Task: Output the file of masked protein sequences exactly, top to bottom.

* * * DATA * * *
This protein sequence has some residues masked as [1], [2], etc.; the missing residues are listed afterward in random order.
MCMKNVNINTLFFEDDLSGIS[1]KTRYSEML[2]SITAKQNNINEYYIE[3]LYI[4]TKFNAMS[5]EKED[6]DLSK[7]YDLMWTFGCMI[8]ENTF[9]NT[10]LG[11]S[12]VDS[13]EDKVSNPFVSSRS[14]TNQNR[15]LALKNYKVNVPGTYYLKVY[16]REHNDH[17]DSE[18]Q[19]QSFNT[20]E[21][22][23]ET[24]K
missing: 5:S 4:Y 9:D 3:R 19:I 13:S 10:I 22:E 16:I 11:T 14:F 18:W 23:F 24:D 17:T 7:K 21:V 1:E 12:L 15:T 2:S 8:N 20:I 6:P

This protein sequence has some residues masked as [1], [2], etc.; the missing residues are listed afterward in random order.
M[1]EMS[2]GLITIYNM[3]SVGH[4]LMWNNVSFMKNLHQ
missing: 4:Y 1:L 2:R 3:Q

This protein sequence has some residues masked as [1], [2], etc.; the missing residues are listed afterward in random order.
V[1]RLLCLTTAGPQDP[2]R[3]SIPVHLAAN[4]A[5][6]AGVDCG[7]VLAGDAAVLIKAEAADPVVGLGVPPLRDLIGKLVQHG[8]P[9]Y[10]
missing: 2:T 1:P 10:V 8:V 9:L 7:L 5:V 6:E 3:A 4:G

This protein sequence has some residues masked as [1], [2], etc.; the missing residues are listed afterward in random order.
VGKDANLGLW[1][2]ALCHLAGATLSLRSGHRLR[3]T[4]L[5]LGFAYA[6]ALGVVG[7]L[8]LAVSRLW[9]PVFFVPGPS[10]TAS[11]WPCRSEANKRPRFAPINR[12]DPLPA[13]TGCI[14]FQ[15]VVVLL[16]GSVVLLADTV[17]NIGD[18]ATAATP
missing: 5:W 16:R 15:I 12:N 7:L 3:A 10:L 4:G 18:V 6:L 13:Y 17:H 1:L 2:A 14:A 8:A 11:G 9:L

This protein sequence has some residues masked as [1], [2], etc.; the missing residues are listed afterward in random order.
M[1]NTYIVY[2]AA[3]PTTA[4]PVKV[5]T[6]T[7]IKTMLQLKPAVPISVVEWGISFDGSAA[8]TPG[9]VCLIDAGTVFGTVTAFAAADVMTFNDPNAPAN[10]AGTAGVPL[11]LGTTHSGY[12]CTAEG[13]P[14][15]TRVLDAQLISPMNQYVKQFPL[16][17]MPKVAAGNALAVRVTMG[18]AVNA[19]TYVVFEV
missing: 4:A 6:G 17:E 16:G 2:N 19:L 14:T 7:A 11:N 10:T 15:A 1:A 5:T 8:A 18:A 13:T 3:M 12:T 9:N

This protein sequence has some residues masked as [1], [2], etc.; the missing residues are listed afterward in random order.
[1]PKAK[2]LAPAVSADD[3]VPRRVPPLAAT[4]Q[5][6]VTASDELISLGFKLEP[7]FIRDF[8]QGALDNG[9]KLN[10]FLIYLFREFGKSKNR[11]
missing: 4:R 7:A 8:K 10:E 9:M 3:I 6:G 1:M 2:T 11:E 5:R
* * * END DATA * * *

This protein sequence has some residues masked as [1], [2], etc.; the missing residues are listed afterward in random order.
MCMKNVNINTLFFEDDLSGIS[1]KTRYSEML[2]SITAKQNNINEYYIE[3]LYI[4]TKFNAMS[5]EKED[6]DLSK[7]YDLMWTFGCMI[8]ENTF[9]NT[10]LG[11]S[12]VDS[13]EDKVSNPFVSSRS[14]TNQNR[15]LALKNYKVNVPGTYYLKVY[16]REHNDH[17]DSE[18]Q[19]QSFNT[20]E[21][22][23]ET[24]K
missing: 5:S 4:Y 9:D 3:R 19:I 13:S 10:I 22:E 16:I 11:T 14:F 18:W 23:F 24:D 17:T 7:K 21:V 1:E 12:L 15:T 2:S 8:N 20:I 6:P

This protein sequence has some residues masked as [1], [2], etc.; the missing residues are listed afterward in random order.
M[1]EMS[2]GLITIYNM[3]SVGH[4]LMWNNVSFMKNLHQ
missing: 4:Y 1:L 2:R 3:Q

This protein sequence has some residues masked as [1], [2], etc.; the missing residues are listed afterward in random order.
V[1]RLLCLTTAGPQDP[2]R[3]SIPVHLAAN[4]A[5][6]AGVDCG[7]VLAGDAAVLIKAEAADPVVGLGVPPLRDLIGKLVQHG[8]P[9]Y[10]
missing: 2:T 1:P 10:V 8:V 9:L 7:L 5:V 6:E 3:A 4:G

This protein sequence has some residues masked as [1], [2], etc.; the missing residues are listed afterward in random order.
VGKDANLGLW[1][2]ALCHLAGATLSLRSGHRLR[3]T[4]L[5]LGFAYA[6]ALGVVG[7]L[8]LAVSRLW[9]PVFFVPGPS[10]TAS[11]WPCRSEANKRPRFAPINR[12]DPLPA[13]TGCI[14]FQ[15]VVVLL[16]GSVVLLADTV[17]NIGD[18]ATAATP
missing: 5:W 16:R 15:I 12:N 7:L 3:A 10:L 4:G 18:V 6:L 13:Y 17:H 1:L 2:A 14:A 8:A 11:G 9:L

This protein sequence has some residues masked as [1], [2], etc.; the missing residues are listed afterward in random order.
M[1]NTYIVY[2]AA[3]PTTA[4]PVKV[5]T[6]T[7]IKTMLQLKPAVPISVVEWGISFDGSAA[8]TPG[9]VCLIDAGTVFGTVTAFAAADVMTFNDPNAPAN[10]AGTAGVPL[11]LGTTHSGY[12]CTAEG[13]P[14][15]TRVLDAQLISPMNQYVKQFPL[16][17]MPKVAAGNALAVRVTMG[18]AVNA[19]TYVVFEV
missing: 4:A 6:G 17:E 16:G 2:N 19:L 14:T 7:A 11:N 10:T 15:A 1:A 5:T 8:A 18:A 13:T 3:M 12:T 9:N

This protein sequence has some residues masked as [1], [2], etc.; the missing residues are listed afterward in random order.
[1]PKAK[2]LAPAVSADD[3]VPRRVPPLAAT[4]Q[5][6]VTASDELISLGFKLEP[7]FIRDF[8]QGALDNG[9]KLN[10]FLIYLFREFGKSKNR[11]
missing: 4:R 7:A 8:K 10:E 9:M 3:I 6:G 1:M 2:T 11:E 5:R